Article first published as PlayStation 3 Review: Medal of Honor: Warfighter on Blogcritics.
The military shooter genre is pretty crowded field and the Danger Close team within EA Los Angeles had a tough hill to climb with Medal of Honor: Warfighter. While many game studios use military advisors for war games, few have had the level of assistance provided in the making of this game and in a couple of areas it really helped. Unfortunately, even despite those bright spots Medal of Honor falls far behind the much more popular Call of Duty series and even the more niche Battlefield and Ghost Recon games. The space is set to get even tighter with Ubisoft’s Rainbow Six: Patriots due out this year.
The tough sell with Medal of Honor: Warfighter is that it doesn’t offer much that isn’t available everywhere else. It’s not really good enough to make a game like your competitors’ games from a couple of years ago. For the most part, the short single-player campaign in Warfighter feels an awful lot like replaying Call of Duty 4: Modern Warfare, though it does continue the last Medal of Honor storyline. The training level is very similar to the Modern Warfare standard and later, there is what could be an homage but it comes off more as imitation of Call of Duty 4’s epilogue. If you weren’t keeping track, Call of Duty 4 came out over five years ago.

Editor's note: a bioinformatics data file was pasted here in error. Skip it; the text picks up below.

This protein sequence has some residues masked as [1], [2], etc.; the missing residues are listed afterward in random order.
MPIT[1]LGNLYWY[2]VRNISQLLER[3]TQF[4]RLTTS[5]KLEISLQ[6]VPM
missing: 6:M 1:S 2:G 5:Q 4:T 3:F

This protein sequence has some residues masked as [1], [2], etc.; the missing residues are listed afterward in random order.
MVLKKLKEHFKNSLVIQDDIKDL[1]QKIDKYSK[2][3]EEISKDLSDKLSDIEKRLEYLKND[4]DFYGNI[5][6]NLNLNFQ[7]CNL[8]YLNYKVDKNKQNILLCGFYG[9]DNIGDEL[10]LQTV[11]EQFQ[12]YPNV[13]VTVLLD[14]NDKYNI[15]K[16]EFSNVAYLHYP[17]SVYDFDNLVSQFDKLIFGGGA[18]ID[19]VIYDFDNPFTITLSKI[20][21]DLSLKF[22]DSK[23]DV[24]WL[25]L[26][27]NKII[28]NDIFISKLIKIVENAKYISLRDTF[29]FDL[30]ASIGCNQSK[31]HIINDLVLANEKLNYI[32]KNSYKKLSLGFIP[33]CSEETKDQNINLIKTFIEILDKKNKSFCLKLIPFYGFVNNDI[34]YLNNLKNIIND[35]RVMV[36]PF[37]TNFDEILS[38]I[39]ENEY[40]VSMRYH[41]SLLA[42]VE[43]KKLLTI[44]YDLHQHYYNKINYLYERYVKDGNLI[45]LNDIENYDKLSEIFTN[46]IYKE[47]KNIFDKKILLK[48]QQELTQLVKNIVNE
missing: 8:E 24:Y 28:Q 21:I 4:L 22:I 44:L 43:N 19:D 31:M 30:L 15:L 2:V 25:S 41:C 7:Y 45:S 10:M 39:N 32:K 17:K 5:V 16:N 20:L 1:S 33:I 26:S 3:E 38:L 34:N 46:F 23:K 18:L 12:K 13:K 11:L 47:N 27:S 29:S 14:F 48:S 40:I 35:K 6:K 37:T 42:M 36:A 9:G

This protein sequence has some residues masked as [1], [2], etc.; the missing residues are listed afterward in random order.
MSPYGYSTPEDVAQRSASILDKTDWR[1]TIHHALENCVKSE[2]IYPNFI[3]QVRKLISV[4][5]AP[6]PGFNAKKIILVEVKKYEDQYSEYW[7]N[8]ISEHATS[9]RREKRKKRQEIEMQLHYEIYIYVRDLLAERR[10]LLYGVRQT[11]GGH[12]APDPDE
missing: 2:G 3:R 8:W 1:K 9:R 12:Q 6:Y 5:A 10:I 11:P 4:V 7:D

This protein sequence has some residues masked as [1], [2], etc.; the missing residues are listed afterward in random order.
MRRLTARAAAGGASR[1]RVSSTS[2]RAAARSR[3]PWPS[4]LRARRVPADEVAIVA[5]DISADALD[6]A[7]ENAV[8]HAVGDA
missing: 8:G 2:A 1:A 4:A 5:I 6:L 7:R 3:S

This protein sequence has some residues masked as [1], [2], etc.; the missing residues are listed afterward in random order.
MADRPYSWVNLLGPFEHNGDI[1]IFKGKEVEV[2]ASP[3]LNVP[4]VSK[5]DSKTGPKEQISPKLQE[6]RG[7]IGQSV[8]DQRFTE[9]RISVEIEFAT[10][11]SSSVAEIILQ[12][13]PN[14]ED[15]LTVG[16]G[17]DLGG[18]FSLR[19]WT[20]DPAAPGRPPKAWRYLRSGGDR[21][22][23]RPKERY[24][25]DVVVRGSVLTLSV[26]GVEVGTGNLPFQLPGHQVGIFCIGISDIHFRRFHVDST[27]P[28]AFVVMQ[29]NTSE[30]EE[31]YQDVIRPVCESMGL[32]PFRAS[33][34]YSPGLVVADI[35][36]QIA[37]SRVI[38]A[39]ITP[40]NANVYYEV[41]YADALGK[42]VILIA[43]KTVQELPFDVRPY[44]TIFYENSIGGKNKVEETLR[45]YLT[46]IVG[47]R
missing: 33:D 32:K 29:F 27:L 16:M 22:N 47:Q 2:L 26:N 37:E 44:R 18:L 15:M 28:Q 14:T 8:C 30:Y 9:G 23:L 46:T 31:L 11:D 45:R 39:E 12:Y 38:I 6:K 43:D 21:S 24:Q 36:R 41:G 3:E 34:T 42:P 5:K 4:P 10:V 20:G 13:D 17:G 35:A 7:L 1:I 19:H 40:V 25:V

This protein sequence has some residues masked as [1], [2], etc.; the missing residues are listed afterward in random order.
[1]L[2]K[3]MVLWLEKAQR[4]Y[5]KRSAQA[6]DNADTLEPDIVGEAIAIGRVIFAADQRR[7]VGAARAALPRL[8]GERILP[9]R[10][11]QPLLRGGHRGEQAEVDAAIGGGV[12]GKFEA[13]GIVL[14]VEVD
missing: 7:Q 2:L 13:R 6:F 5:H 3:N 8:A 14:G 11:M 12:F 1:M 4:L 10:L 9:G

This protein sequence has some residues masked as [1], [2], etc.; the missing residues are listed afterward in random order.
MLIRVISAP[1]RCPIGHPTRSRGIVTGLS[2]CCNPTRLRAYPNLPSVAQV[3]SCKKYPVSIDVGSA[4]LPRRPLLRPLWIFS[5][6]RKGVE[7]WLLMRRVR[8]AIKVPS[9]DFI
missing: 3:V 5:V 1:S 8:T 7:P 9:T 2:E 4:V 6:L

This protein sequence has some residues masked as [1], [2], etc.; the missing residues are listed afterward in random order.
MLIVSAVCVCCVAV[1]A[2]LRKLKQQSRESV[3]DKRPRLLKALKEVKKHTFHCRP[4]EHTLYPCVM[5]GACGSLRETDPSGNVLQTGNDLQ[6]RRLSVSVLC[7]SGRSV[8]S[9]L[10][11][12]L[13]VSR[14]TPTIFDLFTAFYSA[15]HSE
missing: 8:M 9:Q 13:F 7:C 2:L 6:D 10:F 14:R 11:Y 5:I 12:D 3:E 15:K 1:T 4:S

For the most part, the controls in Medal of Honor are what you’d expect from a first-person shooter. If you’re used to playing on the Xbox 360, the bumper and trigger controls are reversed. Warfighter does however add some new wrinkles. Your character can now slide when going from a sprint to a crouch and there is a cover system that works with mixed results. When behind cover, players can hold down the left trigger to pop their head out to fire, whether it is up or to left or right. Unfortunately, that function does seem to occasionally glitch and cause you to pop in and out of cover. The driving segments were a surprise too as they are closer to Grand Theft Auto than other shooters.
The technical problems in this game are nearly unforgiveable. Considering that I’m reviewing this game a couple of months after its release, there should have been nowhere near as many problems as I found. Little things like poor AI can in most cases be overlooked and compensated for. Even an enemy stuck in a short path glitch was fine, once I shot him. The huge amounts of clipping and screen-tearing were surprising but tolerable, to a point. The point where it became intolerable was where I had to go through an entire section of a level with the screen tears so bad that I couldn’t see 70% of the screen unless I used my scope.
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